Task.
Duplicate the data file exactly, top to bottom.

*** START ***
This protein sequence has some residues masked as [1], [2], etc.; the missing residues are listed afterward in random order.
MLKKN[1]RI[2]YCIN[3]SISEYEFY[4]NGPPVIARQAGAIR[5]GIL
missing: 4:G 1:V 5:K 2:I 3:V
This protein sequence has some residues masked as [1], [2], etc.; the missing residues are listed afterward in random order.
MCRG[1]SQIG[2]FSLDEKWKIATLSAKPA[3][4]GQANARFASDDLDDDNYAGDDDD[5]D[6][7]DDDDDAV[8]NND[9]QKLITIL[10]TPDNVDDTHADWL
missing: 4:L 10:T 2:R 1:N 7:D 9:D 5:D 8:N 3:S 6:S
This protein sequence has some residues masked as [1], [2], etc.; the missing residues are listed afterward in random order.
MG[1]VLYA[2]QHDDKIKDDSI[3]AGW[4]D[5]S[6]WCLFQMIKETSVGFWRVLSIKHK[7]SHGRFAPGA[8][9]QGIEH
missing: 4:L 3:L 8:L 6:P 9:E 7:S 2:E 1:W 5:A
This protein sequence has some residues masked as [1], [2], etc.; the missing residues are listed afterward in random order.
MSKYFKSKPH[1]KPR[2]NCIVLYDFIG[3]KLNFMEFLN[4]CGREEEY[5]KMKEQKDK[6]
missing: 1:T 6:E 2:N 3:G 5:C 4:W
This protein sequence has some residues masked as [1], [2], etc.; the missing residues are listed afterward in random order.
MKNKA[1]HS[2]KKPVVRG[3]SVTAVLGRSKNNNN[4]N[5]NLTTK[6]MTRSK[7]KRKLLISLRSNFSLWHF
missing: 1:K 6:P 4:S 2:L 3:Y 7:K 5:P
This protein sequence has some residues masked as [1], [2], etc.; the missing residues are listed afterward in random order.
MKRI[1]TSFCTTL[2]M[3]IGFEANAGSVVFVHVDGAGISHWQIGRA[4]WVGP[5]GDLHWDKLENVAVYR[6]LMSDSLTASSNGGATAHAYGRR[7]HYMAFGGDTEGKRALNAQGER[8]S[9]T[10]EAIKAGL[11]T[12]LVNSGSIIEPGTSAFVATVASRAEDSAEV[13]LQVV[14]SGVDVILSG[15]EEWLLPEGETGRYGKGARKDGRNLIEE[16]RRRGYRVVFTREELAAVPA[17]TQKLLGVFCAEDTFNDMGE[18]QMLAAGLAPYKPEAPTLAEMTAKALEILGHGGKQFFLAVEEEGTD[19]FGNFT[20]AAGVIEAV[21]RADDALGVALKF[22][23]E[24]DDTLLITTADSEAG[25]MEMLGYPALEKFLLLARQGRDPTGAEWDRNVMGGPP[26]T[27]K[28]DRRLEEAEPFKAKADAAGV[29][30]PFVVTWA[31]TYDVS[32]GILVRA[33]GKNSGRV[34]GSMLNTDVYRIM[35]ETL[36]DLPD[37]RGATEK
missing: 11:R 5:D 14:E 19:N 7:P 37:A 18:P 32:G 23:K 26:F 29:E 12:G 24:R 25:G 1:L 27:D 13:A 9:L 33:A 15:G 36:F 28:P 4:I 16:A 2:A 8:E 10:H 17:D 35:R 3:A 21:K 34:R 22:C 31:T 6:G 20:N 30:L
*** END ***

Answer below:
This protein sequence has some residues masked as [1], [2], etc.; the missing residues are listed afterward in random order.
MLKKN[1]RI[2]YCIN[3]SISEYEFY[4]NGPPVIARQAGAIR[5]GIL
missing: 4:G 1:V 5:K 2:I 3:V
This protein sequence has some residues masked as [1], [2], etc.; the missing residues are listed afterward in random order.
MCRG[1]SQIG[2]FSLDEKWKIATLSAKPA[3][4]GQANARFASDDLDDDNYAGDDDD[5]D[6][7]DDDDDAV[8]NND[9]QKLITIL[10]TPDNVDDTHADWL
missing: 4:L 10:T 2:R 1:N 7:D 9:D 5:D 8:N 3:S 6:S
This protein sequence has some residues masked as [1], [2], etc.; the missing residues are listed afterward in random order.
MG[1]VLYA[2]QHDDKIKDDSI[3]AGW[4]D[5]S[6]WCLFQMIKETSVGFWRVLSIKHK[7]SHGRFAPGA[8][9]QGIEH
missing: 4:L 3:L 8:L 6:P 9:E 7:S 2:E 1:W 5:A
This protein sequence has some residues masked as [1], [2], etc.; the missing residues are listed afterward in random order.
MSKYFKSKPH[1]KPR[2]NCIVLYDFIG[3]KLNFMEFLN[4]CGREEEY[5]KMKEQKDK[6]
missing: 1:T 6:E 2:N 3:G 5:C 4:W
This protein sequence has some residues masked as [1], [2], etc.; the missing residues are listed afterward in random order.
MKNKA[1]HS[2]KKPVVRG[3]SVTAVLGRSKNNNN[4]N[5]NLTTK[6]MTRSK[7]KRKLLISLRSNFSLWHF
missing: 1:K 6:P 4:S 2:L 3:Y 7:K 5:P
This protein sequence has some residues masked as [1], [2], etc.; the missing residues are listed afterward in random order.
MKRI[1]TSFCTTL[2]M[3]IGFEANAGSVVFVHVDGAGISHWQIGRA[4]WVGP[5]GDLHWDKLENVAVYR[6]LMSDSLTASSNGGATAHAYGRR[7]HYMAFGGDTEGKRALNAQGER[8]S[9]T[10]EAIKAGL[11]T[12]LVNSGSIIEPGTSAFVATVASRAEDSAEV[13]LQVV[14]SGVDVILSG[15]EEWLLPEGETGRYGKGARKDGRNLIEE[16]RRRGYRVVFTREELAAVPA[17]TQKLLGVFCAEDTFNDMGE[18]QMLAAGLAPYKPEAPTLAEMTAKALEILGHGGKQFFLAVEEEGTD[19]FGNFT[20]AAGVIEAV[21]RADDALGVALKF[22][23]E[24]DDTLLITTADSEAG[25]MEMLGYPALEKFLLLARQGRDPTGAEWDRNVMGGPP[26]T[27]K[28]DRRLEEAEPFKAKADAAGV[29][30]PFVVTWA[31]TYDVS[32]GILVRA[33]GKNSGRV[34]GSMLNTDVYRIM[35]ETL[36]DLPD[37]RGATEK
missing: 11:R 5:D 14:E 19:N 7:P 37:A 18:P 32:G 23:K 26:F 29:E 12:G 24:R 25:G 1:L 27:D 13:A 9:L 33:A 15:G 36:F 28:P 4:I 16:A 2:A 8:E 10:H 17:D 35:R 3:A 21:K 34:R 22:C 31:T 6:G 20:N 30:L